Finding joy is like finding
that your missing eyeglasses were on your head all the
Our human urge is to think we
must search for joy or pursue it along some twisting
path. But the more effort we put into the task, the more
joy eludes us.
Down through the ages, wise and
inspired leaders have found joy in just one
And yet joy was not what they
were after. What they were after, like the person with
missing eyeglasses, was the ability to see.
Which translates into this:
Joy is not a cause. It is a
You don’t so much find joy.
It finds you.
Of course, what is joy?
Is it heaven, is it happiness,
is it ecstasy?
Perhaps the simplest way to
envision joy is to see it as something that comes with a
sense of fulfillment.
I mean the fulfillment—even
if it’s imperfect or incomplete—of whatever we’re
committed to or have as our purpose or goal. It may be
successful parenthood, devotion to another, occupational
success, or any other of a myriad reasons why we go from
day to day on this earth and make a life.
You do a good thing well, you’re
Joy is the consequence, the
result, the reward.
I say this, not because I am so
wise. In my life, I’ve gone down all kinds of wrong
paths. In time, I found that just about all that
happened to me, so far as I could determine, happened
because of my mind set.
That led me, as a writer, to
start rewriting my purpose in life, starting with my
mind. Isn’t that where it all starts?
What I did was to write
affirmations (positive, creative meditations, if you
will). If I was angry, or jealous, or lonely, or
fearful, or compulsive, or bored—whatever the problem,
I found there was an antidote, a whole opposite way of
looking at the problem. In fact, as wise folks have said
through the ages, the solution is always in the problem.
In the end, I wrote what many
people call positive mind treatments for dozens of
personal problems I confronted over time, plus several
more that are common to most people.
Now, this kind of approach is
criticized by some as pure and simple "happy
talk." They see it as nothing more than Pollyanna
stuff. Well, better that than nothing or than constant
nay saying. But, "happy talk," I agree, is
hardly the answer.
I concluded that no positive
mind treatment could be effective just because I wrote
that everything was OK. Indeed, I recognized that just
about all the words of the wise in human history turned
out to have been inspired by a power greater than they
They found that the strength
and motivation to overcome was the power of life itself,
of universal intelligence or mind of which we are the
With that kind of cosmic power
plant, one can count on spiritual strength to overcome
any concern whatever encountered on the human level. And
so my affirmations, I found, had the full backing of a
force that, unseen, could be felt convincingly and
effectively in helping replace what had concerned me.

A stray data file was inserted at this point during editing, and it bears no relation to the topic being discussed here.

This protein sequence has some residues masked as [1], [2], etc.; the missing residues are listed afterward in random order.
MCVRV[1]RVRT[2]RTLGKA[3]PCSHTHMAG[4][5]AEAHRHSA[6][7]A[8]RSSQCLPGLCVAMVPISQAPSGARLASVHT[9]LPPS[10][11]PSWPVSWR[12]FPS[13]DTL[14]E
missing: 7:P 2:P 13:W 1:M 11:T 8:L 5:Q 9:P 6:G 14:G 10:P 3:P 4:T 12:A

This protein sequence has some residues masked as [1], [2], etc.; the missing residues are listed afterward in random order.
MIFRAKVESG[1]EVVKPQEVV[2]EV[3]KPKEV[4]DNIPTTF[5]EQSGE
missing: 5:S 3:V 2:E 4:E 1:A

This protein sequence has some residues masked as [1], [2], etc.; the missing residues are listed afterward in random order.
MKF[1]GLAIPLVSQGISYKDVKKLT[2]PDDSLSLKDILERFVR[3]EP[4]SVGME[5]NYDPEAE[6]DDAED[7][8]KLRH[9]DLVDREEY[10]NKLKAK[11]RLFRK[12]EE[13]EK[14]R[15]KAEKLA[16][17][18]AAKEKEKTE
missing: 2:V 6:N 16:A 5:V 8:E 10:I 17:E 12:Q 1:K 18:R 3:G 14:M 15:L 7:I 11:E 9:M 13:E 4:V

Evidently, a publisher felt
likewise. The result was the book, SOUL TALK, which
appeared a few years ago.
So now, I keep talking to
myself, usually in writing, or silently or at least out
of others’ earshot, to try to sort out my human
frailties and foibles and put them in the perspective of
some universal intelligence or power or life force. And
in doing so, I find myself asked to write a piece like
All I can say is what I said at
the beginning. In other words, joy is no different from
the way Thomas Jefferson saw it. In the Declaration of
Independence, you remember, he called it happiness. Our
right as citizens of our new nation, he wrote, was
"the pursuit of happiness"—not joy itself
but freedom to think and say and do what leads to it.
And what else could that be but
to follow our star?
Words of the Wise
and saints have been writing about joy for centuries.
St. Paul, in a letter
to the Galatians, wrote: "The fruit of the Spirit
is love, joy, peace," plus several virtues. What
that means, according to a modern translation, is that
joy, etcetera come to us when we let Spirit control our
Two millennia later,
that plain-speaking playwright, George Bernard Shaw,
wrote: "This is the true joy in life, the being
used for a purpose recognized by yourself as a mighty
In between, the image
of joy was outlined by observers as many persuasions.
century poet William Blake pronounced these succinct
words of wisdom:
"Love to faults
is always blind,
Always is to joy
inclined. . . ."
That was followed
shortly afterward by the even more succinct statement of
the British writer, John Ruskin:
labor is base."
Then, of course, his
contemporary, John Keats, told the world: "A thing
of beauty is a joy forever."
And his other
contemporary, Percy Bysshe Shelley, attributed joy to
life itself, with these words:
"To suffer woes…to
forgive wrongs…to defy Power, to love, and bear…to
hope till Hope creates from its own wreck the thing it
contemplates--this alone, Life, Joy."
To top it off, Alfred
Lord Tennyson told us in the closing years of the 19th
century: "There is no joy but calm."
Copyright© 2000 Hubert
Hubert Pryor is a retired magazine
editor and writer. He is the former editor-in-chief of
Modern Maturity. He was the editorial director most
recently of Arthritis Today. In earlier years, he was
editor of Science Digest, and a senior editor of Look
magazine. He lives in South Palm Beach, Florida, where
he is a free-lance writer and editor. His book,
SOUL TALK is available from DeVorss & Company, P.O.
Box 550, Marina del Rey, CA 90294. Phone: (800)
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